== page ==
As I stated in my remarks at the signing ceremony for this bill, I am pleased to sign the Anti-Drug Abuse Act of 1986. One other matter concerning the act is worthy of note. This act contains several important provisions reforming the Freedom of Information Act (FOIA) that will considerably enhance the ability of Federal law enforcement agencies, such as the Federal Bureau of Investigation and the Drug Enforcement Administration, to combat drug offenders and other criminals. My administration has been seeking such reforms since 1981.
These FOIA reforms substantially broaden the law enforcement exemptions in that act, thereby increasing significantly the authority of Federal agencies to withhold sensitive law enforcement documents in their files. The statutory language changes make clear, for example, that any Federal law enforcement information relating to pending investigations or confidential sources may be withheld if its disclosure could reasonably be expected to cause an identified harm. The act also includes, for the first time, special exclusions whereby certain law enforcement records would no longer be subject to the requirements of the FOIA under particularly sensitive, specified circumstances.
Additionally, this act makes several changes with respect to the charging of fees under the FOIA. Agencies will now be able to charge and recover the full costs of processing requests for information under the FOIA, consistent with the Federal user fee concept, in the large number of cases in which FOIA requests are made for commercial purposes, a term that has been broadly construed in other contexts of the FOIA. At the same time, the act will somewhat limit the fees applicable to noncommercial educational or scientific institutions and to bona fide representatives of established news media outlets. It is important that no such special treatment is accorded to organizations engaged in the business of reselling government records or information.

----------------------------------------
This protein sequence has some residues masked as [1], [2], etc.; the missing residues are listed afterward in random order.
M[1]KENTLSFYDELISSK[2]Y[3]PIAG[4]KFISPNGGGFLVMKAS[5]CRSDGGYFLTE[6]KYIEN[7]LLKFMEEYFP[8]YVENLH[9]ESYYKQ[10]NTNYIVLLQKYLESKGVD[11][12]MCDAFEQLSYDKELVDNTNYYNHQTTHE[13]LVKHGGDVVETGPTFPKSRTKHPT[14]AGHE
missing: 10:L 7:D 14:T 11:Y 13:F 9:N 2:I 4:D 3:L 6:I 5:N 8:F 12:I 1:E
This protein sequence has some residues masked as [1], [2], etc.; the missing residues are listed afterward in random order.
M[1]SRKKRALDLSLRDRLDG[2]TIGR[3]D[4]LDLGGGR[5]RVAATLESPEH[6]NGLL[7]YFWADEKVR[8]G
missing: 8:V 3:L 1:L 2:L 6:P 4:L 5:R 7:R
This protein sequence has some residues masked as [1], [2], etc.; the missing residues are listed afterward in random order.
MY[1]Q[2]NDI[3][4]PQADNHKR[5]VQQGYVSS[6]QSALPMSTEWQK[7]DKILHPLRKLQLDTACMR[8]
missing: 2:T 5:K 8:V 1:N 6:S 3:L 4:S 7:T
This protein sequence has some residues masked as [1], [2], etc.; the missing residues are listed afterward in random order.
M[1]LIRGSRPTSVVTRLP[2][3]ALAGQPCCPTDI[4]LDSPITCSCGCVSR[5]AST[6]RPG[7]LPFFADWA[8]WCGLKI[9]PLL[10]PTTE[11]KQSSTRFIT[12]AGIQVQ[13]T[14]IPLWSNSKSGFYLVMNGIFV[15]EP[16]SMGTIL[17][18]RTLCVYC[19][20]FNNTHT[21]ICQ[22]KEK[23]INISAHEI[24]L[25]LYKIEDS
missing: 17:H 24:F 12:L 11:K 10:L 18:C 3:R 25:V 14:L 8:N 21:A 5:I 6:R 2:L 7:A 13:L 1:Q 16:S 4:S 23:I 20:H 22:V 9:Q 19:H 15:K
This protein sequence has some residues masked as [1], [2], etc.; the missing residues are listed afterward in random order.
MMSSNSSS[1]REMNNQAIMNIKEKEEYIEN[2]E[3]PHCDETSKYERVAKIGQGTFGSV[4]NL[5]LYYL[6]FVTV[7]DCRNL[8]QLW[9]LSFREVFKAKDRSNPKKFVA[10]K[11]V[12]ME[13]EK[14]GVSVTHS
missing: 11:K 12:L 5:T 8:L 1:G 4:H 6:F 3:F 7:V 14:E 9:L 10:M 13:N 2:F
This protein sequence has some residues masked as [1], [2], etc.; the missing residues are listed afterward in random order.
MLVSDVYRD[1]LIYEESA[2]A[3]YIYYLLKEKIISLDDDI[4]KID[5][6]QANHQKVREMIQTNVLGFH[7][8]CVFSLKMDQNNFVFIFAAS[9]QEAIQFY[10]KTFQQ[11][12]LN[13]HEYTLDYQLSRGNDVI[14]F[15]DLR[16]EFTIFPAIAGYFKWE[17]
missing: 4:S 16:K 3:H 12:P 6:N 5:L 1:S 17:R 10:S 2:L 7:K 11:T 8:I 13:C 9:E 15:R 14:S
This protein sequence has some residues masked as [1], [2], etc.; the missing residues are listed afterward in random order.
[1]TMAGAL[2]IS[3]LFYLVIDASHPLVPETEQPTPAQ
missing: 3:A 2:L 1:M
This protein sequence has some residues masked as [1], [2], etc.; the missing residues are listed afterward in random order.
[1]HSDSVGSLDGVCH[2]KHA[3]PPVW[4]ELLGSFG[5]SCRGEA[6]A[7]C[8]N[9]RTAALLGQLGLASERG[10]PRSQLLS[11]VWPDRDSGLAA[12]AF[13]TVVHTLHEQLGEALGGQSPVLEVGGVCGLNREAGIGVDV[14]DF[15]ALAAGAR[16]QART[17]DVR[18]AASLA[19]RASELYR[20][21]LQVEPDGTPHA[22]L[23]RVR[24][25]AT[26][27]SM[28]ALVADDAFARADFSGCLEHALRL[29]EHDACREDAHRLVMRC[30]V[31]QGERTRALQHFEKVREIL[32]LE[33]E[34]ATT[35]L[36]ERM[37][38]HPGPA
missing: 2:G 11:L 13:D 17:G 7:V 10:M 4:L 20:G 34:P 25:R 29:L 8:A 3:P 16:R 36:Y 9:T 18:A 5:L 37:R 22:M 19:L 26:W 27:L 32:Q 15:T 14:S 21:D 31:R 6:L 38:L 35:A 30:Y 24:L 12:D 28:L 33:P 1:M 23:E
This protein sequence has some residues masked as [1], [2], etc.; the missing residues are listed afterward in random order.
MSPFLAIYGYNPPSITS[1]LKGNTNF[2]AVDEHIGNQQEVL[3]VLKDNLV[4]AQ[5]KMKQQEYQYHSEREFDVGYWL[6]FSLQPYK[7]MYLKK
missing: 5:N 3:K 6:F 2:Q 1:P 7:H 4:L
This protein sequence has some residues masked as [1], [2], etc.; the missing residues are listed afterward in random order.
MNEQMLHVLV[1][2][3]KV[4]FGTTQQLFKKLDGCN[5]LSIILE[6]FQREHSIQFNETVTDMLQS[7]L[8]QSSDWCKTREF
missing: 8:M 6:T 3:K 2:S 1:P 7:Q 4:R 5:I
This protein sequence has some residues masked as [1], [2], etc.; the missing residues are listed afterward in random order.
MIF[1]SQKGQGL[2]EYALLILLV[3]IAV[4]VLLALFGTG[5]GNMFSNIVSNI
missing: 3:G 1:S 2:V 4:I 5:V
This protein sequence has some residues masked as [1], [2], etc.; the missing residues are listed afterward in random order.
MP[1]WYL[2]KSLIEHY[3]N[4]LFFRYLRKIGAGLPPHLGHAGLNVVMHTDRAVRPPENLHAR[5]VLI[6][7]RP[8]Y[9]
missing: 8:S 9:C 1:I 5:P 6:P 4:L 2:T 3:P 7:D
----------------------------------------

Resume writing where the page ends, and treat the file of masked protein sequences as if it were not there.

Finally, the bill improves the standard governing the general waiver of FOIA fees, by mandating that such waivers be granted only where it is established that disclosure is in the "public interest" because it is likely to "contribute significantly to public understanding" of the operations or activities of the Government. This standard is intended to focus upon benefits to the public at large, rather than upon the interest of a particular segment of the public, and thus clarifies the type of public interest to be advanced.